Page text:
Southsea Lifestyle – Free Magazine for Southsea, Old Portsmouth, Eastney & Gunwharf Quays

The New Wave

Written by Chris Horton

Beer has of course suffered a long standing stereotype of being a ‘man’s drink’, though these days this representation is being challenged. A number of craft breweries are being headed by women – known in the trade as brewsters – and according to a recent CAMRA study, the number of women drinking ales has doubled over the last five years.

In Southsea, one of the original craft beer establishments in town, The Wave Maiden, is making its own headway on this issue. Headed by New York native turned Southsea resident Ali Lees and her husband Paul, they’ve been heading the craft beer movement in Southsea for the last 3 years. “I think people come in and are surprised that I’m a woman who knows a lot about beer” she says as we meet for a pint in the bar. “I think traditionally there weren’t many women drinking beer in pubs. It’s becoming more and more an acceptable thing. The craft beer scene has many progressive people in it – it’s not the old boys network anymore.” Ali’s enthusiasm and knowledge is clearly evident. “We have 100 beers available on the menu and I have made sure that I know about each and every one,” she states, “there’s so many levels of detail, from the graphic image to the story behind it to what goes in it. It’s all a labour of love.” This sense of pride and enthusiasm led Ali to create the Women in Beer night in May this year. “The night had a really comfortable, cool atmosphere. Everyone got involved, asking questions” describes Ali “I want to make beer accessible, many people come here and are not sure what to choose, or what they like, and I love going on that journey with them helping them find something they’ll fall in love with. My favourite customers are those who think they don’t like beer.”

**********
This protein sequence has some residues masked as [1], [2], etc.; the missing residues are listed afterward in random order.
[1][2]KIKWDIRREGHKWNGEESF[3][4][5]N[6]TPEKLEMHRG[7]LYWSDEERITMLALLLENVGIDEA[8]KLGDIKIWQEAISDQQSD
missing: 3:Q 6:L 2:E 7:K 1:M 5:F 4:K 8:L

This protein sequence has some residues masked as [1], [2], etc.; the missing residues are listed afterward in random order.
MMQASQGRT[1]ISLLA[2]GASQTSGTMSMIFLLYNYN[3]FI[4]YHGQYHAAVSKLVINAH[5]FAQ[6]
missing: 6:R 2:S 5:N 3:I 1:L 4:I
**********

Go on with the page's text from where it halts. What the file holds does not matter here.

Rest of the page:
The women-only night was marketed as being by women, for women with the aim of being a safe, inclusive environment, including an all female panel of industry insiders. Kelly Sidgwick from Bristol’s Good Chemistry, chats to me on the phone later that day. Kelly, who also went to the University of Portsmouth, highlights the reasons why the event was started “It’s very important for us to create events that empower women. In fact, they empower everyone as the whole idea is to present beer in a much more open manner.”

So, will there be similar events in the future? “Oh yes, definitely!” confirms Ali, “the job has only just started”.

Posted in: Articles, Food & Drink, Local & Community